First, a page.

It would be nice to think that any gift you give a couple on their wedding day would be enjoyed equally by both of them, but that isn’t always going to be the case. Traditionally the wedding gift registry was the bride’s domain and the groom had a lot of surprises, not always of the pleasant variety, when the wedding presents arrived.
Are you serving coffee or dessert portions of your wedding cake?
These days modern grooms are getting far more involved in putting together the gift registry, so the choice of gifts reflects both parties.
Of course it’s good to see brides and grooms working together on their gift lists, but it can cause conflict. Maybe the couple can’t agree on whether they should have simple neutral dinnerware, or something with a bright zany pattern? Perhaps the bride is adamant that they need to include a cake stand, while the groom can’t see when they’d ever use it?
The following three strategies might help you to come up with a list that you’re both happy with.
Strategy 1: Split the registry into domains
If you’re struggling to agree about the items on your wedding gift list try splitting it into domains according to your strengths and interests, or your role in the relationship. If the groom does most of the cooking perhaps he should choose the kitchenware? If the bride is the gardener she should be in charge of outdoor gifts. Decide if one of you has more of a flare for interior design and make that person responsible for the linen, or the dinnerware. Dividing the list into domains according to your talents and interest can make the whole process a little easier.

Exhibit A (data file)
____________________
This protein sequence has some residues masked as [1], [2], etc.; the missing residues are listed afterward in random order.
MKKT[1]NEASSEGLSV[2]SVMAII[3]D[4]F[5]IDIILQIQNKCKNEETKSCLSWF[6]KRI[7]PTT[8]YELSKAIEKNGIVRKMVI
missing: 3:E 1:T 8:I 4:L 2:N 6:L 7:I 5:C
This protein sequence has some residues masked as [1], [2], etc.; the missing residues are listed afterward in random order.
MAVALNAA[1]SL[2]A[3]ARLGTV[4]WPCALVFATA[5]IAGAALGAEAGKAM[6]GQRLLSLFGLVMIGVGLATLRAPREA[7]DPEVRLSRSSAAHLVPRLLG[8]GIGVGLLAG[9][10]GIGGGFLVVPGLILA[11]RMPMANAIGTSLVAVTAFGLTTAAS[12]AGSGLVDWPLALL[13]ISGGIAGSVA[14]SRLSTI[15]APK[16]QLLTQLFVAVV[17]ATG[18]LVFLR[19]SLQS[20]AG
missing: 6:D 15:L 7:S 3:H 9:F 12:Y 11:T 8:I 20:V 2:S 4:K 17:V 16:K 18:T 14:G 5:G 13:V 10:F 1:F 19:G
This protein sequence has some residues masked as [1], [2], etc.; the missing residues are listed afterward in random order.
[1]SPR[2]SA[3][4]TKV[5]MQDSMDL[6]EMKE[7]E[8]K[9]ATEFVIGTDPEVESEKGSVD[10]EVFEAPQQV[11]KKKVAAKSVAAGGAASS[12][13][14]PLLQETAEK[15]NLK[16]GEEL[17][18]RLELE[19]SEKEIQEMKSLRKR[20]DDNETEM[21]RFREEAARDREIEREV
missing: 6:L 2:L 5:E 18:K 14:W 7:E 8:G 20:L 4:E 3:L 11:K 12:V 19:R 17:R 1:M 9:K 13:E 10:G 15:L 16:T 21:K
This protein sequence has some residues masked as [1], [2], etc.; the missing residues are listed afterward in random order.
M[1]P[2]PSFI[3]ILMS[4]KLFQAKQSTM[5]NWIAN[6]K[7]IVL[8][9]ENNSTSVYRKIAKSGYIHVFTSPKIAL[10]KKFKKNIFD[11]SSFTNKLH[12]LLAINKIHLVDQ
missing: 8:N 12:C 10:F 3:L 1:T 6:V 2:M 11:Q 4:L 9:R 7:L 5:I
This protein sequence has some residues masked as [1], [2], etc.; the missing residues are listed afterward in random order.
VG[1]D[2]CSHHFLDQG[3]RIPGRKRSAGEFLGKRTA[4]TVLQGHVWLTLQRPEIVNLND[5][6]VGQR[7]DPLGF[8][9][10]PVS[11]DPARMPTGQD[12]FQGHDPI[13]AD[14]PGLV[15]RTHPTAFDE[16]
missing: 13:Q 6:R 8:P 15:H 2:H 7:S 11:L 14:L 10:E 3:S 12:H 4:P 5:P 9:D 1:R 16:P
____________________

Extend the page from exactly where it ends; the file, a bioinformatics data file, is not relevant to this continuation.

Strategy 2: Allow each other his and hers gifts
When you’re putting together your list, give each other an allowance of self-interested gift choices. These could be something that the other partner doesn’t really want or won’t use. You might decide you can each have three gifts, or you might set a budget such as $200 worth of gifts each? Of course you can’t guarantee that your guests will buy everything on your list so one of you might lose out. Do be considerate when you’re choosing your gifts. Selecting a coffee machine if you love coffee but your partner doesn’t is probably ok, but choosing a huge painting for the front room that you know they hate is probably not a good way to kick off married life.
Strategy 3: Compromise on styles
If your sense of style is completely different from your partners you’re going to have to learn to compromise in life, not just on your wedding gift list. If you both want completely different styles for your dinnerware or bed linen, the best strategy might be to choose something very plain and neutral, and then to each choose smaller accessories in your individual styles to add accent colours and patterns. You can take it in turns to use each other’s choices and hopefully in time you’ll learn to love each other’s styles.
As wedding gift registries become more diverse, and men take more of a role in choosing their wedding presents, we’re starting to see more his and hers wedding gifts added to gift lists. You’re never going to agree on every item on your list, but hopefully these strategies will have given you some ideas on avoiding any potential conflicts.
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